My experiences as the intern at Shropshire Archives
I joined Shropshire Archives just over three years ago in November 2017 as the new intern. As a history graduate, a career in archives suited me perfectly (I wasn’t keen on the other option a lot of history graduates take of becoming a teacher!) and this job provided me with the ideal introduction to it.
One of the great things about my job is that it varies so much. I’ve been lucky enough to have the chance to gain experience in a lot of different areas of the archive and no one day is ever the same. We have a huge range of fascinating historic documents and it is a real privilege to work with them. I’ve often found when explaining my job to people that they don’t actually know what an archive is, which makes our work all the more important in publicising our collections and what we do to preserve and make them accessible.
What the job involves
A large part of my job involves supporting the public service side of the archive. I work with a fantastic team (special mention goes to my lovely line manager Sarah and Kev, who shares production duties with me). We advise both onsite visitors and those doing research remotely who email in with enquiries. Kev and I are responsible for production of documents from the stores. It can sometimes be quite a challenge finding those with obscure reference numbers or maps which aren’t in the main run of documents as they don’t fit in standard size boxes! It’s always interesting to see what items people have requested to view and is a good chance to learn more about the archives’ collections. We sometimes get asked for palaeography advice too, which I always enjoy giving.
Aside from production, I spend an afternoon a week on reception. As this is generally the first port of call for visitors to the archive, I get a wide variety of enquiries from researchers when on here and do things like verifying new users and printing readers’ tickets for them. It is sometimes very busy, but we also get very quiet days, so this is a good opportunity to catch up on admin and background tasks, also picking up occasional things like writing pieces for the blog.
Away from the public service side of my job, one of the most fun tasks I get to do is help our senior archivist Sal to list and process accessions. We get a lot of new material coming into the archive but a lot of it doesn’t get catalogued straight away due to lack of staff time and resources. We do, however, create a searchable accession record on our internal catalogue which includes a summary of the documents, with details like the depositor and custodial history of the collection. Before lockdown, Fridays were generally our accessions day and it was always interesting to look at the new documents that had come in.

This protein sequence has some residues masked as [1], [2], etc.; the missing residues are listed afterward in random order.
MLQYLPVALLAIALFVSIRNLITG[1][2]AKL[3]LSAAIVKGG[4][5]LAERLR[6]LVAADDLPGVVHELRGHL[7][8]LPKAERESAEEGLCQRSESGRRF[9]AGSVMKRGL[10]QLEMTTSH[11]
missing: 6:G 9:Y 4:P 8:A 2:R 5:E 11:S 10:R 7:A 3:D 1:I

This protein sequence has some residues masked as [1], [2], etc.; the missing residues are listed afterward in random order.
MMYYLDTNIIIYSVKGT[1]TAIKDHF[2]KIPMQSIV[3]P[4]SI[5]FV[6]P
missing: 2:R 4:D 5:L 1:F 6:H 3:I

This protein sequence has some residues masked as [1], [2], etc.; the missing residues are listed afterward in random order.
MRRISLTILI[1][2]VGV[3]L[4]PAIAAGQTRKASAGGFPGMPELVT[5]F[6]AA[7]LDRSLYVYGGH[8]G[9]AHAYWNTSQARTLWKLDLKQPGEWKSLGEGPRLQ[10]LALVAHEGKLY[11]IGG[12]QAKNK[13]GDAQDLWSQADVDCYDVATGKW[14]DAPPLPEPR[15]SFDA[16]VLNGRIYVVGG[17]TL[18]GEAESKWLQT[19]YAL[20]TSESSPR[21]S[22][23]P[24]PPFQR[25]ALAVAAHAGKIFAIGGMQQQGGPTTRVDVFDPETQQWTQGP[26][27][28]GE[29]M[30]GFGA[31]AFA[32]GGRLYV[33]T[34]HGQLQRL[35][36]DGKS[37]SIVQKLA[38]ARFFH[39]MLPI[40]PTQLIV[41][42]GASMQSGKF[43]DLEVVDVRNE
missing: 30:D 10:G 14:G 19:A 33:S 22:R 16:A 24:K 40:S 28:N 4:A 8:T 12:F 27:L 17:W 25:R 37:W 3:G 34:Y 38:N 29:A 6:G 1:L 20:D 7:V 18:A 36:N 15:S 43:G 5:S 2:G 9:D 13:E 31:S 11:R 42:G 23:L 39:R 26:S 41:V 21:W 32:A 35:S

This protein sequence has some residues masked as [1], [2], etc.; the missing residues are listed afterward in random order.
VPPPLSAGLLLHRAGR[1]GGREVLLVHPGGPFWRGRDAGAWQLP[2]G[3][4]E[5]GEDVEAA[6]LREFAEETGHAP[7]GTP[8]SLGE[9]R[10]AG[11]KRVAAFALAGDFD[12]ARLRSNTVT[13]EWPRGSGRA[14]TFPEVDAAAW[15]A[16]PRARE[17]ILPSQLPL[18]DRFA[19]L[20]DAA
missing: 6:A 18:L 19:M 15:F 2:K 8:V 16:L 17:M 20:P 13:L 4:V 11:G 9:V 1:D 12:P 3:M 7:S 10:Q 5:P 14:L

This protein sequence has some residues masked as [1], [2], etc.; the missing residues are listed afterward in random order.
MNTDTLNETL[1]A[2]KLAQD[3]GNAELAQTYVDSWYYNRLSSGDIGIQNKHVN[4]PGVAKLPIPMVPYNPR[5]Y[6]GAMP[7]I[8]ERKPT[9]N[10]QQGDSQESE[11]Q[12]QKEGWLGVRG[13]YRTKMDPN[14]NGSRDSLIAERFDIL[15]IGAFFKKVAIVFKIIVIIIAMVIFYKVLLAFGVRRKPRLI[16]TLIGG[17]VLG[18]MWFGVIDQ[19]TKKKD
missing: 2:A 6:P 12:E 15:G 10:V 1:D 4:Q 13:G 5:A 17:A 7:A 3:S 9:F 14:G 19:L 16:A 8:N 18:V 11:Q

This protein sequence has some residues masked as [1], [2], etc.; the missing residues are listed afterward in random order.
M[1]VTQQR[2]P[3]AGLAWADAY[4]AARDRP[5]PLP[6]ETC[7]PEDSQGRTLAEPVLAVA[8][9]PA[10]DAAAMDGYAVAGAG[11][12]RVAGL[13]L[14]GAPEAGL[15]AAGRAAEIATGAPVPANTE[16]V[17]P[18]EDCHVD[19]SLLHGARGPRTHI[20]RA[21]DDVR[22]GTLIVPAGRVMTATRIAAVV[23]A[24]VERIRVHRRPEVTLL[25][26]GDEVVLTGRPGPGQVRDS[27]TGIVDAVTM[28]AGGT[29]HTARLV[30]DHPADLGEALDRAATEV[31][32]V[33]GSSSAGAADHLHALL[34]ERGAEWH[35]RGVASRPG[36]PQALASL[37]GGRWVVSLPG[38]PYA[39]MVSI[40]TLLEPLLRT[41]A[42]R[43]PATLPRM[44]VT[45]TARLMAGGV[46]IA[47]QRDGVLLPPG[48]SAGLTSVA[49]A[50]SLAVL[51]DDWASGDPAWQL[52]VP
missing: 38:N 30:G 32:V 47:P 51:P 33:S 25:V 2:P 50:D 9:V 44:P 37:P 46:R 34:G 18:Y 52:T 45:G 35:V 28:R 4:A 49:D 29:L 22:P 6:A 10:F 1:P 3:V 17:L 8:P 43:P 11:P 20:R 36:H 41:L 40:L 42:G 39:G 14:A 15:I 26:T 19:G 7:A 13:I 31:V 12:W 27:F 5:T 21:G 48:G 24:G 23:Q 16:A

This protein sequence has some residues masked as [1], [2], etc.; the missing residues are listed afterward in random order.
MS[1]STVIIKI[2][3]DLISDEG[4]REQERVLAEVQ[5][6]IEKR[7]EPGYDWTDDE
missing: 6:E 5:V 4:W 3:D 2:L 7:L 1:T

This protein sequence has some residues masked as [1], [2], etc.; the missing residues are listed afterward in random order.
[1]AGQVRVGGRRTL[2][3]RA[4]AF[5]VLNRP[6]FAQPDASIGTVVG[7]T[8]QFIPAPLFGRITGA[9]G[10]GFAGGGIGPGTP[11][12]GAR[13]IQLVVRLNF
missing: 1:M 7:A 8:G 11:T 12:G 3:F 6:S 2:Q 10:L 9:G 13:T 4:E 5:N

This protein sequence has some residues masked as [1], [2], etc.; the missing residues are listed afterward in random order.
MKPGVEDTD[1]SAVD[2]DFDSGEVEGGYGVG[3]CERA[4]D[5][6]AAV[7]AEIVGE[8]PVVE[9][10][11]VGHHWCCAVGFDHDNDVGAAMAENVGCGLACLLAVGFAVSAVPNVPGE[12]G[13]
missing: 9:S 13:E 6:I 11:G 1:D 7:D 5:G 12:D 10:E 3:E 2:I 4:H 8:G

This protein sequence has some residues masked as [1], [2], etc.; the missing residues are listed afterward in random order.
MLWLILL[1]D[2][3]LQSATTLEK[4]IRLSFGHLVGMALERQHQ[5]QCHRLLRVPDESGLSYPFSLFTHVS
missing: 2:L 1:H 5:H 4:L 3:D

As well as regular tasks, I also pick up other bits and pieces like occasional cataloguing tasks. In my first year with Shropshire Archives, I was involved in a project with the Shropshire Family History Society to increase awareness of Poor Law records and catalogued a series of Poor Law documents in the Quarter Sessions. I also catalogued a collection of school records (Adams Grammar in Newport) as part of a postgraduate archives qualification.
Lockdown was unexpected for everyone last year and meant we all had to adapt to different ways of working. While it has been sad to see the archives closed to the public so much, there are some positives that have come out of it, as I’ve had the chance to try new things I probably wouldn’t otherwise have done. This has included running a remote volunteering project to index some early census returns for Shropshire (all are now up online and free to access through our website!). It has also been nice to see the team pull together and continue to provide a remote service for researchers while we’ve been closed.
The archives qualification
After my first 12 months with Shropshire Archives, I began studying for a Master’s degree with Aberystwyth University in Archive Administration. The course is a distance learning course, so has primarily been taught remotely, but I have also been to several study schools at different points in the course at the university itself.
It’s been really helpful studying while working in an archive, as I’ve been able to see a lot of the theory in a real-life context. As I’m now coming to the end of the course, I am now sadly also coming to the end of my time at Shropshire Archives and have got my first job as a qualified archivist with Stoke on Trent City Archives. While I am excited for the new challenge, I can honestly say I’ve enjoyed every moment of my time here and would thoroughly recommend it to anyone else interested in archives as a career. To anyone who may be interested in applying, my job has just been advertised on the Shropshire Council website: